Holden has a very strong history when it comes to designing and engineering concept cars. Of recent years there’s the immaculate Efijy, and the reborn Monaro. Both two door cars, interestingly enough, as two other concept cars were also two doors. There’s the Hurricane, and the Torana GTR-X.
The latter came oh so close to being put into production, and the chassis itself was based on the LC Torana XU-1. The low slung, fibreglass bodied, slinky looking, machine even had the same engine, the then potent 186S.
Exterior design was eye catching, with a long bonnet that started with a flat, shovel-like nose, pop up headlights, a steeply raked windscreen, and a sharp tail with hockey stick tail lights. These were design elements that were later seen in two of Italy’s best from Ferrari and Maserati.
Inside the cabin featured laid back bucket seats, milled aluminuim sheeting, a plethora of gauges for oil temp and pressure and the like, and a short throw gear selector for the four speed manual.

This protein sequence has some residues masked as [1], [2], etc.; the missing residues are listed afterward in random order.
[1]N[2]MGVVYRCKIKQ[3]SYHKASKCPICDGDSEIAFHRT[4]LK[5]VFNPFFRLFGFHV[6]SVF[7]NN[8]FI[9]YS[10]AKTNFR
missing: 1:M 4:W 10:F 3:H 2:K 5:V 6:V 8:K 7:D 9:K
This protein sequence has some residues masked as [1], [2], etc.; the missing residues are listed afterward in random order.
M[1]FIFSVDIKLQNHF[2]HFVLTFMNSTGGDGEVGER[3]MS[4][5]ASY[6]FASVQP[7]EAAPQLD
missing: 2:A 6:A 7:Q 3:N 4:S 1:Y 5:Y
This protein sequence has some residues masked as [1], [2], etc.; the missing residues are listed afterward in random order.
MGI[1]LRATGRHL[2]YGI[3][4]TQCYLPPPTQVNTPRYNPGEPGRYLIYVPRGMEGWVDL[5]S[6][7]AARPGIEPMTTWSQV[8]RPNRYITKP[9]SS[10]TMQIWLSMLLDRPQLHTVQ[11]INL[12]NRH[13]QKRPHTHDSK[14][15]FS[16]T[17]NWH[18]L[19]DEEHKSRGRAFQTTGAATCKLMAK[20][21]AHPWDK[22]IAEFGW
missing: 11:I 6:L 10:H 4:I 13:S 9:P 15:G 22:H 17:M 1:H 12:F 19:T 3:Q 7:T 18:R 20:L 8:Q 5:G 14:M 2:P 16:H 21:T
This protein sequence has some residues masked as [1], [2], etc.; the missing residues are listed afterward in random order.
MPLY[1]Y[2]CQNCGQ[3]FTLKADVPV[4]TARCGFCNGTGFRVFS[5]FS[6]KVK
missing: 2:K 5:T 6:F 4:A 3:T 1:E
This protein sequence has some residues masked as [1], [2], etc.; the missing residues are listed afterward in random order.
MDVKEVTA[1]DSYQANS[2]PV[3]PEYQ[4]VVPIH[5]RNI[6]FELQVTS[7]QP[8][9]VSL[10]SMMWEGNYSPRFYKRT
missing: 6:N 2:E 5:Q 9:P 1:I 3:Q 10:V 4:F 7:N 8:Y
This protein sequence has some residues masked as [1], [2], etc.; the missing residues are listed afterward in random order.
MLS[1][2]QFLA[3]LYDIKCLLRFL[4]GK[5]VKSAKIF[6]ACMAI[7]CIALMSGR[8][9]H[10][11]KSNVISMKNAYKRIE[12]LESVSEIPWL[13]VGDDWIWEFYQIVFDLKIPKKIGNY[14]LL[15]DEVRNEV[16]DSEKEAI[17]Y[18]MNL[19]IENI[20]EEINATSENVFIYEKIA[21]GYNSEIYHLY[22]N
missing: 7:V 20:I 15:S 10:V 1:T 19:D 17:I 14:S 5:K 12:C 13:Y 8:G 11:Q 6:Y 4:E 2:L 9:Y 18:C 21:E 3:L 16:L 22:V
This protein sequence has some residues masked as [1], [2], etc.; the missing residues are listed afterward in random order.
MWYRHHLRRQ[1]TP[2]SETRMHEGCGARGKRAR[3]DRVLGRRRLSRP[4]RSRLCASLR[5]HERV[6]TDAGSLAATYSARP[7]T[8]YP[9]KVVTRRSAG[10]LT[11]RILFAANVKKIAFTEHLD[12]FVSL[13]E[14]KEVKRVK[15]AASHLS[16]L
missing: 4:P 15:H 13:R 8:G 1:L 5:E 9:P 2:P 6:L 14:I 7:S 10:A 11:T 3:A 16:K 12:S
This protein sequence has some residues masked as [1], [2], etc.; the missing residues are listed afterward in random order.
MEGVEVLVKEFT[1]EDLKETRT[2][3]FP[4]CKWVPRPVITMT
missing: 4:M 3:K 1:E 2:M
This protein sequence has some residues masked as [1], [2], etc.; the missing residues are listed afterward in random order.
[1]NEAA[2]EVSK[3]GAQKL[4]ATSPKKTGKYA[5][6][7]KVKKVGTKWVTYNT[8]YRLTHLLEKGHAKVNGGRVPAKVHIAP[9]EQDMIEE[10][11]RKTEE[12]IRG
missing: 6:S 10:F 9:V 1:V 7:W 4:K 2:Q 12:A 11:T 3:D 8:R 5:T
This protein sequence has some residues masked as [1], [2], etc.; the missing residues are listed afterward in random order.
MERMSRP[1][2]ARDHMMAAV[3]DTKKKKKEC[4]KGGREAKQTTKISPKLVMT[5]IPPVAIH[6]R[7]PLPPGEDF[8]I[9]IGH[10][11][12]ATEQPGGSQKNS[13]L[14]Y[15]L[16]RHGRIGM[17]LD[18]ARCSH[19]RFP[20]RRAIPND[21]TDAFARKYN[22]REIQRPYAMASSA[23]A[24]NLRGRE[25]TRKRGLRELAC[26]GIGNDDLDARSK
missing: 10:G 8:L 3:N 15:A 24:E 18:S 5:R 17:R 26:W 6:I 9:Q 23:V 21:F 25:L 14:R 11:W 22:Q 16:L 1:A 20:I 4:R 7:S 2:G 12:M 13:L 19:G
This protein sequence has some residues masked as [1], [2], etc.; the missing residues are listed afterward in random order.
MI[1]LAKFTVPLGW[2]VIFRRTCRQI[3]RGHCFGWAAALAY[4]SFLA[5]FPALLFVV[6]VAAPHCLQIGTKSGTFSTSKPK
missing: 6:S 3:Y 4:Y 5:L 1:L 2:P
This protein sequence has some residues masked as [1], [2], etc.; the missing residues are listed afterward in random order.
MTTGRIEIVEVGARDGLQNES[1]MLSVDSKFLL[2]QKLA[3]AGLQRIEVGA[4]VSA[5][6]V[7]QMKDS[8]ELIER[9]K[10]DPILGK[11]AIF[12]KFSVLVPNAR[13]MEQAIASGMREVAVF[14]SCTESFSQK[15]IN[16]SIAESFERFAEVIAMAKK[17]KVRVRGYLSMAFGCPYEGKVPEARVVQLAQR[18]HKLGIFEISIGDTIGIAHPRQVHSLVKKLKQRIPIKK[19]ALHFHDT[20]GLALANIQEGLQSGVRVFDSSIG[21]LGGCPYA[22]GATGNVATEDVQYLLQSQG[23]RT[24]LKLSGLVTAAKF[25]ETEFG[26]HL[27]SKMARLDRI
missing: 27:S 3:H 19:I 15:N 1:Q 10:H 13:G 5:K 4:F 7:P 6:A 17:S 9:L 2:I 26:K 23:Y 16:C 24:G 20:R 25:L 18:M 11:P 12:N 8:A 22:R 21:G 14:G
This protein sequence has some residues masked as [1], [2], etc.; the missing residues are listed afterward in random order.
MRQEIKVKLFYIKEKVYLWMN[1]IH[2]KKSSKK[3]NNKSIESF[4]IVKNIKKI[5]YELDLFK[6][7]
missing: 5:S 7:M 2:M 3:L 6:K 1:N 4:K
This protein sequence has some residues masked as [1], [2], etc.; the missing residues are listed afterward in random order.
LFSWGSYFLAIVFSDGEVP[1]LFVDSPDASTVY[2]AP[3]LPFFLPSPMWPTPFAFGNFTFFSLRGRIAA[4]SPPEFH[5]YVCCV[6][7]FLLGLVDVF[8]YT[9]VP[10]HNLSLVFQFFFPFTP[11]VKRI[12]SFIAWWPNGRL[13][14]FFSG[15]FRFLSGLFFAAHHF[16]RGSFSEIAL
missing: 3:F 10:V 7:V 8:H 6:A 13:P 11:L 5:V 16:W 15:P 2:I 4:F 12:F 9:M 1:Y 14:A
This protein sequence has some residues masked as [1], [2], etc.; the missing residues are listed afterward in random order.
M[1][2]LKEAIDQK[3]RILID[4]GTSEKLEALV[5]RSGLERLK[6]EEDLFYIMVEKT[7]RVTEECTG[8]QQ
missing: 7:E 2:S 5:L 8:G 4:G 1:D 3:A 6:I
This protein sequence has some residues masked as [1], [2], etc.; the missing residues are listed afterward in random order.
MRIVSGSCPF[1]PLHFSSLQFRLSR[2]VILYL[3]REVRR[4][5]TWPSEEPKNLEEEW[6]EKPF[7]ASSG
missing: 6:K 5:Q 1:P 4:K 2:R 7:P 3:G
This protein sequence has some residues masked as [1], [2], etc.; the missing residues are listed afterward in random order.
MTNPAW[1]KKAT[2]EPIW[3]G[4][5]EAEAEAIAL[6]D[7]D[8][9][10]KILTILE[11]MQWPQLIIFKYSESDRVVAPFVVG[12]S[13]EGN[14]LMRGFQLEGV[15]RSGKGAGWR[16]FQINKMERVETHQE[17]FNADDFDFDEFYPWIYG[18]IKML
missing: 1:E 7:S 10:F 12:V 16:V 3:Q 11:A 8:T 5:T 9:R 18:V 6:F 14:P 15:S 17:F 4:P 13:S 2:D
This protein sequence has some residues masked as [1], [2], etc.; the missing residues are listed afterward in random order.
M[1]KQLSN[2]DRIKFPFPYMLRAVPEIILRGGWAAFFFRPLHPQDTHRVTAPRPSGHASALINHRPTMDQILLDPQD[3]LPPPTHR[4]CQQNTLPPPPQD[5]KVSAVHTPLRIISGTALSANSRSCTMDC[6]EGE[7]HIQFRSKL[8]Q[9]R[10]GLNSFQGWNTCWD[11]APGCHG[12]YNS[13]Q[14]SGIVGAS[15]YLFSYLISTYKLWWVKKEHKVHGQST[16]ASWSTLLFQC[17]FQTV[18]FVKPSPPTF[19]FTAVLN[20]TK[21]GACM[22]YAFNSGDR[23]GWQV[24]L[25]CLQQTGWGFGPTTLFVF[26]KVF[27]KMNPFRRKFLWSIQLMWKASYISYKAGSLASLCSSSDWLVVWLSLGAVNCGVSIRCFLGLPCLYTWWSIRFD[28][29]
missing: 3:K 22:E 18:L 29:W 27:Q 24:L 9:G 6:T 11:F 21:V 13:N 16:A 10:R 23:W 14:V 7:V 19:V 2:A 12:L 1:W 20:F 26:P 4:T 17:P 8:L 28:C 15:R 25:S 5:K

That was connected to the straight six which produced 119kW and 265Nm. They’re hardly groundbreaking numbers now but for a car built in 1970 that weighed under 1050kg, they provided more than enough punch. Unique at the time were the disc brakes to be found at each corner.
It’s unclear exactly how many versions were built; some say three, some say four, but it’s known that just one example of what could have been an inspirational car survives. Holden has a museum at its Melbourne based headquarters, where the sole survivor lives in cosseted luxury.
Why wasn’t it ever sold? The population of Australia in 1970 was just over twelve million and Holden’s numbers indicated that wasn’t enough to justify what would potentially be a low volume seller. Considering how well received the Datsun 240Z was when it was released just a year before, and how it’s perceived still after nearly fifty years, one could say this was a somewhat shortsighted view.
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